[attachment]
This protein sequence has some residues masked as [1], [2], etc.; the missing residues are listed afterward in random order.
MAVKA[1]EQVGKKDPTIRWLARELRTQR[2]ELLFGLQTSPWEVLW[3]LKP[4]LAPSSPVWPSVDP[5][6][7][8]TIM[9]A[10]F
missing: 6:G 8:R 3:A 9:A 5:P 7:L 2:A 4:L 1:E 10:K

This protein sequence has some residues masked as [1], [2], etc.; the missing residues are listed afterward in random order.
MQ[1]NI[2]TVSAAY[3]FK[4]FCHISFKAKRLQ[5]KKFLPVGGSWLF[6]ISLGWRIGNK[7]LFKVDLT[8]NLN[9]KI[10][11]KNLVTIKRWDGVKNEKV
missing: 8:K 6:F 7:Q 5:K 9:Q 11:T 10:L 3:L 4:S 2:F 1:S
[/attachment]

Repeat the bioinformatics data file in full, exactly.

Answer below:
This protein sequence has some residues masked as [1], [2], etc.; the missing residues are listed afterward in random order.
MAVKA[1]EQVGKKDPTIRWLARELRTQR[2]ELLFGLQTSPWEVLW[3]LKP[4]LAPSSPVWPSVDP[5][6][7][8]TIM[9]A[10]F
missing: 6:G 8:R 3:A 9:A 5:P 7:L 2:A 4:L 1:E 10:K

This protein sequence has some residues masked as [1], [2], etc.; the missing residues are listed afterward in random order.
MQ[1]NI[2]TVSAAY[3]FK[4]FCHISFKAKRLQ[5]KKFLPVGGSWLF[6]ISLGWRIGNK[7]LFKVDLT[8]NLN[9]KI[10][11]KNLVTIKRWDGVKNEKV
missing: 8:K 6:F 7:Q 5:K 9:Q 11:T 10:L 3:L 4:S 2:F 1:S